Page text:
The Next Act
Ned Canty's vision for a brand-new Opera Memphis
(page 2 of 4)
Back then it was a very different world. Opera Memphis was performing four times a year instead of three, before robust crowds, and almost always at the Orpheum. Rehearsal space was an issue, but one Ching could politely explain away to the guest artists he hired. Then it was all part of the usual hustle and bustle of logistics with which small arts groups are well-acquainted.
Opera Memphis rehearsed shows in various high school auditoriums and gymnasiums, often in exchange for allowing students to sit in now and then. “To block out an opera, you have to have a space that mimics the stage; you can’t take up the Orpheum stage for three or four weeks,” says Handorf, head of the Pathology Department of the University of Tennessee College of Medicine, who’s been on the Opera Memphis board for over 20 years and is a past chairman. “Of course, a positive of that was that it engendered some good relationships with some of the arts programs in the schools. But it was always teetering on the brink; a new principal could say, ‘No, we don’t want to do that,’ and in a sweep of the hand you’re out of rehearsal space. You have to have a sense of place so that people understand that it’s a real thing.”
Plans for a permanent facility came and went over the years, but the turning point came with a very favorable land deal on acreage at the corner of Wolf River Parkway and Kirby Parkway, a few yards from the Wolf River Greenway near Germantown. The sale price was low enough to make the transaction a de facto donation. The board of Opera Memphis then launched its first multimillion-dollar capital campaign to create the Clark Opera Memphis Center. Completed in 2003 and designed by the local firm of Hnedak Bobo, this contemporary white building with its signature architectural slant in the walls of the largest part of the building (the 5,400-square-foot rehearsal hall) caused passersby to fear that the structure was close to falling over during construction. Happily, it’s still standing.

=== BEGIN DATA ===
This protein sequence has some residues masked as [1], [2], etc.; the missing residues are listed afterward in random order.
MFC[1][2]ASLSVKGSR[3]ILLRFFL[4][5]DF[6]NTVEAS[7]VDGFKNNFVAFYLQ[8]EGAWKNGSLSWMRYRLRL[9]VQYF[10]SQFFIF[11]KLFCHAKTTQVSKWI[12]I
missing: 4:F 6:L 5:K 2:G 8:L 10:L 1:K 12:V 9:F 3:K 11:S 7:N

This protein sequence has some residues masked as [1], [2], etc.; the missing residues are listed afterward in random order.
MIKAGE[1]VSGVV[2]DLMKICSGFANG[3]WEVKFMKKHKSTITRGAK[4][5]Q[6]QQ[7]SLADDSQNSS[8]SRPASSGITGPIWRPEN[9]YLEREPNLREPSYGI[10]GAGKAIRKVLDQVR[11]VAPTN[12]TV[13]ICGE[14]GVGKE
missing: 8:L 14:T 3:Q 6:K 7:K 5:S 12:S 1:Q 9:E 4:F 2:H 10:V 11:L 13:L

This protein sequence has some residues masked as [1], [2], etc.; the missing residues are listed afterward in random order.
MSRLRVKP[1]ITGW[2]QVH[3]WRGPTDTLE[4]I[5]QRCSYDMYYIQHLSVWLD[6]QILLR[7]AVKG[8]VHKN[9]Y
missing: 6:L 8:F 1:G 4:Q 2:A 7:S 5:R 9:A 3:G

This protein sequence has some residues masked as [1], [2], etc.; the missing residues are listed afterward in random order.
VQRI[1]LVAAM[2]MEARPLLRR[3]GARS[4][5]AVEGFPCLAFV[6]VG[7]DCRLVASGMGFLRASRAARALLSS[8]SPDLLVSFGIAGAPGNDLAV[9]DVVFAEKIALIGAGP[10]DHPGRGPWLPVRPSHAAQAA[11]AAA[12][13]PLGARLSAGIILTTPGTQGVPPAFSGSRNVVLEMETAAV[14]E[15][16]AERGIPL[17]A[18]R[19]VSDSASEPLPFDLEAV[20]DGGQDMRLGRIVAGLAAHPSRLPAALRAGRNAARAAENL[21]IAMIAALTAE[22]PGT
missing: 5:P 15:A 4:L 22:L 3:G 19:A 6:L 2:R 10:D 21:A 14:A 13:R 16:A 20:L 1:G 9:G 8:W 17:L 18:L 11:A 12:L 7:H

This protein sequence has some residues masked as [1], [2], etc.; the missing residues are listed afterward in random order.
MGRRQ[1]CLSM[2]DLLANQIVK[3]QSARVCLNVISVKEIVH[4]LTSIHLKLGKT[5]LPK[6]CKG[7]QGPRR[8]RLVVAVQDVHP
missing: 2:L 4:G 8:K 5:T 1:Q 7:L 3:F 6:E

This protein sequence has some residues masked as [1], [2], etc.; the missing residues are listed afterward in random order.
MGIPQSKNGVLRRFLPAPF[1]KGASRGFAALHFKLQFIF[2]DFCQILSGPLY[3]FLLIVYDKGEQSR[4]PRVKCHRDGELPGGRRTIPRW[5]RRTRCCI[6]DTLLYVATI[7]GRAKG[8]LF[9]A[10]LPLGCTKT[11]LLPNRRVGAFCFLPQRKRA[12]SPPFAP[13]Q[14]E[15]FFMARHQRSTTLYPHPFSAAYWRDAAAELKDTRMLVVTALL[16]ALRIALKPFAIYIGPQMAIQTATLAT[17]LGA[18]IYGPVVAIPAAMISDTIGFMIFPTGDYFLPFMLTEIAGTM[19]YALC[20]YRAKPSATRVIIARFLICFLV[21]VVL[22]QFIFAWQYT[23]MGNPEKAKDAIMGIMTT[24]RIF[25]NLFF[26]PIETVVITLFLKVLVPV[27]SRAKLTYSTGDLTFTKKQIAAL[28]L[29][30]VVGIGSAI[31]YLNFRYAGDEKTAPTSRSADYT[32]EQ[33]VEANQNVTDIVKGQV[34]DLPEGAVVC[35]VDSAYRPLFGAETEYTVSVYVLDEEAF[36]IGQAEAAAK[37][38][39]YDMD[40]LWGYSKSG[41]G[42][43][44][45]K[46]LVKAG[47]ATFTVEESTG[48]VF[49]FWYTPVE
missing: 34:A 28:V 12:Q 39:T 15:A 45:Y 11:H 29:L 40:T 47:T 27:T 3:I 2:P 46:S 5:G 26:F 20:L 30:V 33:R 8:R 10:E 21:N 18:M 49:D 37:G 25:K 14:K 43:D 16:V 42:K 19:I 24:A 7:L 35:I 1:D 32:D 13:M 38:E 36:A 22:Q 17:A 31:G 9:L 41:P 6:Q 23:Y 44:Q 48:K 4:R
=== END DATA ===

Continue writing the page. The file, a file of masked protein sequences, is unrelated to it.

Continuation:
It took more than ten years to complete the fundraising campaign, launching with a signature gift from the Adams Foundation and finishing with individual and family donations pledged over time. The $7.3 million facility incorporates administrative offices, costume storage, meeting space for the board, a lobby that doubles as an art gallery, and the high school gymnasium-sized rehearsal hall.
“We moved into the facility at a high point when the economy was pretty good,” recalls Michael Ching. “That lasted for another couple of years. The donor base being a little older, I think they were not hit as badly by the earlier [economic] downturn.” But ticket sales did begin to decline slowly after that at what Ching calls a “fairly controllable rate.”
“I think what happens [in such circumstances] is that you end up producing a lot of Carmens and Traviatas,” says Ching. “We did a lot of popular shows that would sell a lot of tickets to counterbalance that [decline].”
The recession of 2008 was another story altogether. To help make ends meet, Ching was required to put together a 2009-2010 season with low-budget operas, and spoke frankly to the media about the need to save money through creative choices.